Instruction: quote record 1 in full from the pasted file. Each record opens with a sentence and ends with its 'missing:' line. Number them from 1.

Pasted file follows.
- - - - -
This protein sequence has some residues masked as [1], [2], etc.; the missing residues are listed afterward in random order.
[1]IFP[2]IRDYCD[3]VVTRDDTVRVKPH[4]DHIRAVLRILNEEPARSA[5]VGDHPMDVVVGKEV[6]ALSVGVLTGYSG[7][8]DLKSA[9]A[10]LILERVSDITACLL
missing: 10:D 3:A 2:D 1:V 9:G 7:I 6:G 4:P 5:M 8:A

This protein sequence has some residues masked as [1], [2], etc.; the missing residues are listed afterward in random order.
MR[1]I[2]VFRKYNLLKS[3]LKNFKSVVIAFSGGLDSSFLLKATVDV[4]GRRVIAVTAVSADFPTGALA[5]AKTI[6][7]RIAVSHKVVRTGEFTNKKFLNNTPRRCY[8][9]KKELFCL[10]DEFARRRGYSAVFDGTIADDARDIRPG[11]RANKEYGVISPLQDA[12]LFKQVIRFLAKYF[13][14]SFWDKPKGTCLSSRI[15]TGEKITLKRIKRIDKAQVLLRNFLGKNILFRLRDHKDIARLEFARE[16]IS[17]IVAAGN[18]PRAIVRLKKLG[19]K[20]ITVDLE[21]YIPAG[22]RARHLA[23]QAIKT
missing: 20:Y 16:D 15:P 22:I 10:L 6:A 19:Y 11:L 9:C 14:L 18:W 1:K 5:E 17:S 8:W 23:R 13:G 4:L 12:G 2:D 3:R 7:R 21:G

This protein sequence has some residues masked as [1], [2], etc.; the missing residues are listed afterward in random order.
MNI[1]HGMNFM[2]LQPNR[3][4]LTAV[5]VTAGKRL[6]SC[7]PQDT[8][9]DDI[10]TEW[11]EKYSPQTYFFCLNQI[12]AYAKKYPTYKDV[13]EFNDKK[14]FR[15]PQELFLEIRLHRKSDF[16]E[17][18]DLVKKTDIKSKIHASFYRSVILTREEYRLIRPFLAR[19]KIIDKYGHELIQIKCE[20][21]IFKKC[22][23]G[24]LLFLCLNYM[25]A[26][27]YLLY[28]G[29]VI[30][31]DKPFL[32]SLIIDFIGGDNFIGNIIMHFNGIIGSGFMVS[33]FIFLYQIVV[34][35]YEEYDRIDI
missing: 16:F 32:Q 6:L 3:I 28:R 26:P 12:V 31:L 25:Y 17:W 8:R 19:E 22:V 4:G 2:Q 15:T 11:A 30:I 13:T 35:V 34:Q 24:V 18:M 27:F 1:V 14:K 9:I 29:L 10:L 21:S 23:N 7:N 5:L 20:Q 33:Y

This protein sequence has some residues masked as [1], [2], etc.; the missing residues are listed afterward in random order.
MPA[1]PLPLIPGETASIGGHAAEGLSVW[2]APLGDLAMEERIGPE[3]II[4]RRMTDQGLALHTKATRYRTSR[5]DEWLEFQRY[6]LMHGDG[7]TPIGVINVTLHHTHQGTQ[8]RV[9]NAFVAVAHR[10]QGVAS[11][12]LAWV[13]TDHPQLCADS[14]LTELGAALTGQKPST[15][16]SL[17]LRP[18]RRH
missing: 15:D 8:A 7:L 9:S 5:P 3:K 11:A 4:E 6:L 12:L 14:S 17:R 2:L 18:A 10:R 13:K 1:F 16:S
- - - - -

This protein sequence has some residues masked as [1], [2], etc.; the missing residues are listed afterward in random order.
[1]IFP[2]IRDYCD[3]VVTRDDTVRVKPH[4]DHIRAVLRILNEEPARSA[5]VGDHPMDVVVGKEV[6]ALSVGVLTGYSG[7][8]DLKSA[9]A[10]LILERVSDITACLL
missing: 10:D 3:A 2:D 1:V 9:G 7:I 6:G 4:P 5:M 8:A